After some discussion with the dispatcher about possibly going east, the pushers were sent down the hill on Main 2 and ran back to the yard on Main 1.  I went back to the yard to await their return.  They arrived at 8:30, BNSF 9928 and BNSF 9629.  I next drove out toward Maxon again, only to find my way blocked by a train of empty autoracks on Main 2.  They pulled up to the crossovers and tried to call the dispatcher, but got no response.  They called to the next train behind them and said that they were "all red" at Maxon and that they had "no paper" to go on to the east.

I drove out to an overpass on Main 1 east of Albia and got this shot of the train.  Due to the congestion ahead and their relatively low priority, they would end up backing their train onto Main 1, tying down and being relieved.  On the Ottumwa Sub. radio, I heard "...second out at Iowa Ave.", referring to Ottumwa.  There were also transmissions on the KC channel indicating a number of trains waiting between Chariton and Albia.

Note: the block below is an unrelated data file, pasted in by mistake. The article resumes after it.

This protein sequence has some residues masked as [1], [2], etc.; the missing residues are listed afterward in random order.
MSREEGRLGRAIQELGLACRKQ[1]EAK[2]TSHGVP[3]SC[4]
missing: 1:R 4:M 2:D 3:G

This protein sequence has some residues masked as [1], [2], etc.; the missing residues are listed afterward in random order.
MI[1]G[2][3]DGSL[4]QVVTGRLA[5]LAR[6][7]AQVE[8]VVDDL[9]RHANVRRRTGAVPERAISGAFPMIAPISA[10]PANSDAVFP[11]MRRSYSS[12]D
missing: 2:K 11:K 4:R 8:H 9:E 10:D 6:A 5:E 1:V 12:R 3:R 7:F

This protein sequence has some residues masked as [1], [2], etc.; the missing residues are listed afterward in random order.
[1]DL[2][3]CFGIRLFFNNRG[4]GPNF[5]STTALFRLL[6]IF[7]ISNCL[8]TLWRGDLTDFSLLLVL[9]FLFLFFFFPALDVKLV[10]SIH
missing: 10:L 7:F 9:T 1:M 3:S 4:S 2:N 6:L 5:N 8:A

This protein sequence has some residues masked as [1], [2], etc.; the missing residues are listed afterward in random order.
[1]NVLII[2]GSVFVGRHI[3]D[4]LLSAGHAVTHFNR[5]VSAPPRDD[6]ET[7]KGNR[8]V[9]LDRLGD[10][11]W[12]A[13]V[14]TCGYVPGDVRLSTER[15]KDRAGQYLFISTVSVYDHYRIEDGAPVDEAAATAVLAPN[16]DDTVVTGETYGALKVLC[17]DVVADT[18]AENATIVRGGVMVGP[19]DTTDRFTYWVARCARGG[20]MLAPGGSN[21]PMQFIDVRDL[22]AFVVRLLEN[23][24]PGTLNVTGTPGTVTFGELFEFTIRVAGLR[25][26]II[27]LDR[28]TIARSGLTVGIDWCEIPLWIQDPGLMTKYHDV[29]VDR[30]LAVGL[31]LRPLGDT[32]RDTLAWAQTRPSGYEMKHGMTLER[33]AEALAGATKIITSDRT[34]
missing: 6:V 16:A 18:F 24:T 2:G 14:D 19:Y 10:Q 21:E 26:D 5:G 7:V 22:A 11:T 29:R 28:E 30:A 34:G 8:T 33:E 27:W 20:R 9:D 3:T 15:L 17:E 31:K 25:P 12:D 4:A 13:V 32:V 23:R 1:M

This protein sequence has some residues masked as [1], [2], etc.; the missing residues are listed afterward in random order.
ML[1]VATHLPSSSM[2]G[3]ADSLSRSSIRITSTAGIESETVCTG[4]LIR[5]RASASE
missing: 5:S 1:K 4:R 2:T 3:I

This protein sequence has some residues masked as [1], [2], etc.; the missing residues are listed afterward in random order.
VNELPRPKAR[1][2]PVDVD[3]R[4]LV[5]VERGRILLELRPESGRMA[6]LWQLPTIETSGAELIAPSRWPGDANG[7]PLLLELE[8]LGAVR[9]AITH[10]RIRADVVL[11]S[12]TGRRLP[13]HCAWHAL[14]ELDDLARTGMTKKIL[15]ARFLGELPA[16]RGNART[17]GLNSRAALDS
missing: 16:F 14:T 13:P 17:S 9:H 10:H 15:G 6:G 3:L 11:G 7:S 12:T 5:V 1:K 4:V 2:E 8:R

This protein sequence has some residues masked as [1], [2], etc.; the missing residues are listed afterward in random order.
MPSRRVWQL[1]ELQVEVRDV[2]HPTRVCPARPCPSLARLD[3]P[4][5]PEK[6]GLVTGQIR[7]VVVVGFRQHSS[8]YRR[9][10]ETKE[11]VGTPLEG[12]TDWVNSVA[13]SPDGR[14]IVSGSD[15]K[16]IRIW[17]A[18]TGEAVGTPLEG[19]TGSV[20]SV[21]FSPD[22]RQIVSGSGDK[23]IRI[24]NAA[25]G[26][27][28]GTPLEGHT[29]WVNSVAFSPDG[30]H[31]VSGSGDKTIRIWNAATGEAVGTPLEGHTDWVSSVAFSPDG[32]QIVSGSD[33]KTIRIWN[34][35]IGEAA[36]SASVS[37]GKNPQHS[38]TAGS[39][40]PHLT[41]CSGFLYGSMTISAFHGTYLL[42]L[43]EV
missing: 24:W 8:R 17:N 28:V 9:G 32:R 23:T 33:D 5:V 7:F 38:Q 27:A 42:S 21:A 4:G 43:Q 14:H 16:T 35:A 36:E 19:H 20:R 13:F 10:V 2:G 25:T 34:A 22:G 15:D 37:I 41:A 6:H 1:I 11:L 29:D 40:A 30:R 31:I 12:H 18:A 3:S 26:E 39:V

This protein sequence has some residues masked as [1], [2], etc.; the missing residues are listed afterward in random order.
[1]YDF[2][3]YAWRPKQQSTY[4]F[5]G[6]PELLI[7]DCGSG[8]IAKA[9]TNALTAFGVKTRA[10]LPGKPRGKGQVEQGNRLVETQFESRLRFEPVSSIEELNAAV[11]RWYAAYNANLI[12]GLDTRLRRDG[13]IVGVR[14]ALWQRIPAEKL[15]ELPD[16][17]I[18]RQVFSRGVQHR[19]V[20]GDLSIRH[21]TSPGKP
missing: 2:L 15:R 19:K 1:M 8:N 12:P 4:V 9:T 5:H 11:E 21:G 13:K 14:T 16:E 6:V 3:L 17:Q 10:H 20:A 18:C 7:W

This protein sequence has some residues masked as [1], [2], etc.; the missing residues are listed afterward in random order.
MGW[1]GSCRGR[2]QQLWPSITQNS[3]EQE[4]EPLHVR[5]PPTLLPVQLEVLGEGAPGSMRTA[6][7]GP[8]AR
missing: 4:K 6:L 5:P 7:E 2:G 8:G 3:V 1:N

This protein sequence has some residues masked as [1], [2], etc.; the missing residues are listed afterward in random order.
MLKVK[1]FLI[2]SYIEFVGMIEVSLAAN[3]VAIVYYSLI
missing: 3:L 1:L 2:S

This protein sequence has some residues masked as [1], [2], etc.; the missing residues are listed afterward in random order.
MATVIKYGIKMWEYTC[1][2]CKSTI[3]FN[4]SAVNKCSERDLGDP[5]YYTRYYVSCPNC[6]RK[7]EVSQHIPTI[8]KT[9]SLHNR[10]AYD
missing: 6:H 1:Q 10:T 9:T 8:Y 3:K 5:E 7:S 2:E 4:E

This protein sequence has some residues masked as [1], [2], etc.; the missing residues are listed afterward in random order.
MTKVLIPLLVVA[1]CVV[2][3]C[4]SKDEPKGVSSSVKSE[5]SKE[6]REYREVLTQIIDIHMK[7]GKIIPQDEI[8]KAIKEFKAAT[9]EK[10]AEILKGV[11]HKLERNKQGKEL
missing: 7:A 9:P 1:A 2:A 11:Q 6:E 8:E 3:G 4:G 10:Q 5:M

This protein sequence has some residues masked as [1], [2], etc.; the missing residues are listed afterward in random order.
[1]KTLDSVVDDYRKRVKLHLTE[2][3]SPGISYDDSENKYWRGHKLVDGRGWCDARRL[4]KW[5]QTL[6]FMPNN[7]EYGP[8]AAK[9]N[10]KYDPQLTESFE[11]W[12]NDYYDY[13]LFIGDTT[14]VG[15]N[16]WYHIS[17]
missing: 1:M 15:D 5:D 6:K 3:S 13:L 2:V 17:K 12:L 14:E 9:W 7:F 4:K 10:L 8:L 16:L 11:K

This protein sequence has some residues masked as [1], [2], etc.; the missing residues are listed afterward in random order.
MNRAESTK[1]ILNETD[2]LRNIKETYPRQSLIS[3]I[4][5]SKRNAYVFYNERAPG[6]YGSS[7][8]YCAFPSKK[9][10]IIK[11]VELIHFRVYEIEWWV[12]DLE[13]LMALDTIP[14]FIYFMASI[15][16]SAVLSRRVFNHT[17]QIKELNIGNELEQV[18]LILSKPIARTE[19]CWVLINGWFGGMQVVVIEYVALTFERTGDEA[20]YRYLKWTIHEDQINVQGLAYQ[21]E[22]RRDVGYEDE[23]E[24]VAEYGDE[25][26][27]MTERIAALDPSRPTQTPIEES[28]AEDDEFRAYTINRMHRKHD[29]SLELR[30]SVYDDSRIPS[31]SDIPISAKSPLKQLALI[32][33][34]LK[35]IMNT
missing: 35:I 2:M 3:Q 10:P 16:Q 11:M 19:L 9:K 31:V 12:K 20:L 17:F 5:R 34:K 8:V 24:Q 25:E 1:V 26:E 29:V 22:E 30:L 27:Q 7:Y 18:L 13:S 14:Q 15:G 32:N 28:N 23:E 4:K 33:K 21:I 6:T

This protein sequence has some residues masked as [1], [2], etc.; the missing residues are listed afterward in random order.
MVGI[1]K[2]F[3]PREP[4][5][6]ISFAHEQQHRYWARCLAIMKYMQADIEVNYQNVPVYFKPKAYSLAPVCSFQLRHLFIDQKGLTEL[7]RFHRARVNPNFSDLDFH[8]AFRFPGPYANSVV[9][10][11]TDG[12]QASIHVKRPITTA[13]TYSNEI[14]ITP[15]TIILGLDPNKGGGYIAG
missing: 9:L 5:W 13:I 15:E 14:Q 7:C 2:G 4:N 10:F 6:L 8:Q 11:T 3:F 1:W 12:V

Albia was celebrating "Restoration Days" and the town was filling up.  A parade was being assembled on the only practical route to Maxon, so I decided to start west in hopes of getting out from under the weather as well as the street congestion.  Another call to Julie put Amtrak at 11:20 in Osceola.  Listening to EOT clicks and beeps, and unanswered calls to the dispatcher as I traveled, I drove all the way to Osceola.  The ICE dispatcher had a train approaching Ottumwa from the south and told them that he'd been, "on hold for 45 minutes" and that the "train ahead waited one hour to get across the diamond".  Things were pretty well tied up on the BNSF this morning.

I got to Osceola around 10:45 and worked on the crossword while I waited for No. 6.  They called in early to say that they were running on Main 1 today and that the coaches were in front.  Station attendant J.R. Black assembled the fares on the north side and the Zephyr appeared at 11:22, three hours and sixteen minutes late.  In the consist today:
AMTK 44, AMTK 90
Baggage 1246
Transition Sleeper 39030
Cafe Coach 35004
Coach 34002, 34063 (labeled "Coachclass")
Sightseer Lounge 33010
Diner 38050
Sleepers 32081 "Illinois" and 32062